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Sci Rep. 2018 Jun 13;8(1):9067. doi: 10.1038/s41598-018-27391-4.

Prenatal iron exposure and childhood type 1 diabetes.

Author information

1
Department of non-communicable diseases, Norwegian Institute of Public Health, Oslo, Norway. ketil.stordal@fhi.no.
2
Pediatric Department, Ostfold Hospital Trust, Fredrikstad, Norway. ketil.stordal@fhi.no.
3
The Rowett Institute of Nutrition and Health, University of Aberdeen, Foresterhill, Aberdeen, Scotland, UK.
4
Department of non-communicable diseases, Norwegian Institute of Public Health, Oslo, Norway.
5
Department of Medical Genetics, University of Oslo, Oslo University Hospital, Ullevål, Oslo, Norway.
6
Department of Immunology, Oslo University Hospital, Rikshospitalet, Oslo, Norway.
7
Department of Paediatric and Adolescent Medicine, Oslo University Hospital, Oslo, Norway.
8
Department of Environmental Exposure and Epidemiology, Norwegian Institute of Public Health, Oslo, Norway.
9
Department of Paediatrics and Adolescent Medicine, Haukeland University Hospital, Bergen, Norway.
10
KG Jebsen Center for Diabetes Research, Department of Clinical Science, University of Bergen, Bergen, Norway.
11
Centre for Biostatistics and Epidemiology, Oslo University Hospital, Oslo, Norway.
12
National Institute of Environmental Health Sciences, National Institutes of Health, Department of Health and Human Services, Research Triangle Park, Durham, NC, 27709, USA.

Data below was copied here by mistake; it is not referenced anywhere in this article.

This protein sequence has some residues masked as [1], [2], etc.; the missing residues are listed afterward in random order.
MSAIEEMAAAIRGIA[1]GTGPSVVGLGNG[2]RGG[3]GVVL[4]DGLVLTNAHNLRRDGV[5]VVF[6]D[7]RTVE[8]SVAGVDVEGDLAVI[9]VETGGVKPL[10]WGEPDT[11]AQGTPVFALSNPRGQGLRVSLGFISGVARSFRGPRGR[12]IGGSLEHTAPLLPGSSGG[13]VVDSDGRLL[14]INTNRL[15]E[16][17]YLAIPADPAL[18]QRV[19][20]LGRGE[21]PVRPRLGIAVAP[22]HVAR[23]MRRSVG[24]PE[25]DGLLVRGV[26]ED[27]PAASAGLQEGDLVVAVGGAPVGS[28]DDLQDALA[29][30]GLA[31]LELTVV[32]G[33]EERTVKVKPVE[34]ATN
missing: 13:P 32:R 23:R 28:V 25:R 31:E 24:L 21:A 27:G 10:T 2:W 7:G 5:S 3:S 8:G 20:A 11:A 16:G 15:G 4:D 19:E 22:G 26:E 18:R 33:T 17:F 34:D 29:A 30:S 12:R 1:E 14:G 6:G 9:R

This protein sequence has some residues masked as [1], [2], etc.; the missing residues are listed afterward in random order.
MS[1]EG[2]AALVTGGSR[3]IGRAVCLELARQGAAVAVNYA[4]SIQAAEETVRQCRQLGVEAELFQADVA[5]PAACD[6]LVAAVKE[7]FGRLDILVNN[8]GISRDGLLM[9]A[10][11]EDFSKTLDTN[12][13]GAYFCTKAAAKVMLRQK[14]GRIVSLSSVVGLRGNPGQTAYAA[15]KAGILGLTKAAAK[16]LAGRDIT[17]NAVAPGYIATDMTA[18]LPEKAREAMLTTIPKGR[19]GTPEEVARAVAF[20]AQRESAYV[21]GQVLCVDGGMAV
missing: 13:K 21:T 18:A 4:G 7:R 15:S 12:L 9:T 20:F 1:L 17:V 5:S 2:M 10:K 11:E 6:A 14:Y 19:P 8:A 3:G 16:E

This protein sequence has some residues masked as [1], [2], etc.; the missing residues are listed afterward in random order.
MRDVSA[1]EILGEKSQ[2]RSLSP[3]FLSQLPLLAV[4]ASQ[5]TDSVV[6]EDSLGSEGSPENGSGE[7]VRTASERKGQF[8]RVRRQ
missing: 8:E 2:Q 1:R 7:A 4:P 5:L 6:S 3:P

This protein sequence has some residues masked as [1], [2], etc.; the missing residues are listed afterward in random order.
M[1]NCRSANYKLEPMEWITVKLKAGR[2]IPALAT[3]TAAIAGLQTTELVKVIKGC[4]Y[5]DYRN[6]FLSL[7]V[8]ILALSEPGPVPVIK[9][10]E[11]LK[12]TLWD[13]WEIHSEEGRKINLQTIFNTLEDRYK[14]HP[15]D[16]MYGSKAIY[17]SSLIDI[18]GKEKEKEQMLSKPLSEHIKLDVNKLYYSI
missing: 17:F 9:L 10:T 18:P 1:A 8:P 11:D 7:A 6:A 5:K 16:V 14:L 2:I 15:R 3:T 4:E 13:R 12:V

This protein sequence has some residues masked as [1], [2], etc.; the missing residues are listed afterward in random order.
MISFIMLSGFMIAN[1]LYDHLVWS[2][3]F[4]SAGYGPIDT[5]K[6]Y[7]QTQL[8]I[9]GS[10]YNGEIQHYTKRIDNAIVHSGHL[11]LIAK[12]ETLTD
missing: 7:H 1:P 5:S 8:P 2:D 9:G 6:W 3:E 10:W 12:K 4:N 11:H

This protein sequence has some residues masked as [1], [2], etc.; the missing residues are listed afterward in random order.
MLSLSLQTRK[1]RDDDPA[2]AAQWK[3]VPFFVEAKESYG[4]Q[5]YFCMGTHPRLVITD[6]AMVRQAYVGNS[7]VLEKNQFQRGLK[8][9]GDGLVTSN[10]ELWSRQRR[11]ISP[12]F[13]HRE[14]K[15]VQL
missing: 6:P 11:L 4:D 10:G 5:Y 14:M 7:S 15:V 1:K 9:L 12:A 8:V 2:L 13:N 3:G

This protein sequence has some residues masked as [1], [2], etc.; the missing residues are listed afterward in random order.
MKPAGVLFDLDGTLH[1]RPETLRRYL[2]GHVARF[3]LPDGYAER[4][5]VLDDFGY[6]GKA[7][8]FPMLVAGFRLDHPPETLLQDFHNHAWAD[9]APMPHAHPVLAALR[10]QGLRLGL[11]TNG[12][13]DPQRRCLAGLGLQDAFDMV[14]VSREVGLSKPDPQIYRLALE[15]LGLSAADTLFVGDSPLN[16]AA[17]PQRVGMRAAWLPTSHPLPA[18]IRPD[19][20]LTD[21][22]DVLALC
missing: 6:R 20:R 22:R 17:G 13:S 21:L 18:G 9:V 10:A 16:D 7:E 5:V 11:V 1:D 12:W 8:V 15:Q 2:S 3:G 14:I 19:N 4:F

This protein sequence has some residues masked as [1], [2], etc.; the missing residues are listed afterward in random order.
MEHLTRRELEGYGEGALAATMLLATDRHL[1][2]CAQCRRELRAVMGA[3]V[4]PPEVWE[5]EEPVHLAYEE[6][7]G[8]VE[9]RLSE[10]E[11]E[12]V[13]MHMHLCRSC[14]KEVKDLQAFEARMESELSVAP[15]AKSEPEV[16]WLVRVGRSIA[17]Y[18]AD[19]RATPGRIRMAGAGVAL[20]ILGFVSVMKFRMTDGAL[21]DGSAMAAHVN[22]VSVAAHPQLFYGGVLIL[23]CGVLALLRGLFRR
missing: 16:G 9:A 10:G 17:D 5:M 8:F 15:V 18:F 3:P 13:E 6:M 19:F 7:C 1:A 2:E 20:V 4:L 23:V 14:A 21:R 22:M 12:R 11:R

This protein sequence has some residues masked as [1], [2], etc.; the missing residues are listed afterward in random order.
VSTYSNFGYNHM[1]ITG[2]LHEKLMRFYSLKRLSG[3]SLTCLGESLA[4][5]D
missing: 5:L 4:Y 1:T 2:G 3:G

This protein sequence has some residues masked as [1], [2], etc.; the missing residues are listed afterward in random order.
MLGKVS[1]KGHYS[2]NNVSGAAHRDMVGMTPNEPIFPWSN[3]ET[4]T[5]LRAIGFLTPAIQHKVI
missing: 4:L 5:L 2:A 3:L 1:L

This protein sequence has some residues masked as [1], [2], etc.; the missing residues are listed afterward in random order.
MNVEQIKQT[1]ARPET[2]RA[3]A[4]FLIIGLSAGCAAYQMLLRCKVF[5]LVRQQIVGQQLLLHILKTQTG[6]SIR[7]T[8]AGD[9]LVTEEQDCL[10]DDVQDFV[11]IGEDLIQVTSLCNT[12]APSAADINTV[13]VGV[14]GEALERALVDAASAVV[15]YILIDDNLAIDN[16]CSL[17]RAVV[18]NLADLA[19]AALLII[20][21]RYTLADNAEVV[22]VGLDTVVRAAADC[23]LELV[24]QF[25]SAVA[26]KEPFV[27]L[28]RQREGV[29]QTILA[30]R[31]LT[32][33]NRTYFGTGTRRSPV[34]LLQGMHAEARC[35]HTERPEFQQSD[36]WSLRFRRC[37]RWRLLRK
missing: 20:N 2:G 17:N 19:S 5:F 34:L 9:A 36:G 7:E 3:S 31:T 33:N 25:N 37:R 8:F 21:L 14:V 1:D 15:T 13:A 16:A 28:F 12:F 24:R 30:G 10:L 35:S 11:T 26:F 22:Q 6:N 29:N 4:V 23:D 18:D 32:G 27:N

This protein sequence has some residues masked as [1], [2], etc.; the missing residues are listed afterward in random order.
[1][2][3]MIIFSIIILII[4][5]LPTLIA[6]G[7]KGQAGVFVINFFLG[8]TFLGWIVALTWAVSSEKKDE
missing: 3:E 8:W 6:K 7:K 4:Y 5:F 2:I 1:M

Abstract

Iron overload due to environmental or genetic causes have been associated diabetes. We hypothesized that prenatal iron exposure is associated with higher risk of childhood type 1 diabetes. In the Norwegian Mother and Child cohort study (n = 94,209 pregnancies, n = 373 developed type 1 diabetes) the incidence of type 1 diabetes was higher in children exposed to maternal iron supplementation than unexposed (36.8/100,000/year compared to 28.6/100,000/year, adjusted hazard ratio 1.33, 95%CI: 1.06-1.67). Cord plasma biomarkers of high iron status were non-significantly associated with higher risk of type 1 diabetes (ferritin OR = 1.05 [95%CI: 0.99-1.13] per 50 mg/L increase; soluble transferrin receptor: OR = 0.91 [95%CI: 0.81-1.01] per 0.5 mg/L increase). Maternal but not fetal HFE genotypes causing high/intermediate iron stores were associated with offspring diabetes (odds ratio: 1.45, 95%CI: 1.04, 2.02). Maternal anaemia or non-iron dietary supplements did not significantly predict type 1 diabetes. Perinatal iron exposures were not associated with cord blood DNA genome-wide methylation, but fetal HFE genotype was associated with differential fetal methylation near HFE. Maternal cytokines in mid-pregnancy of the pro-inflammatory M1 pathway differed by maternal iron supplements and HFE genotype. Our results suggest that exposure to iron during pregnancy may be a risk factor for type 1 diabetes in the offspring.

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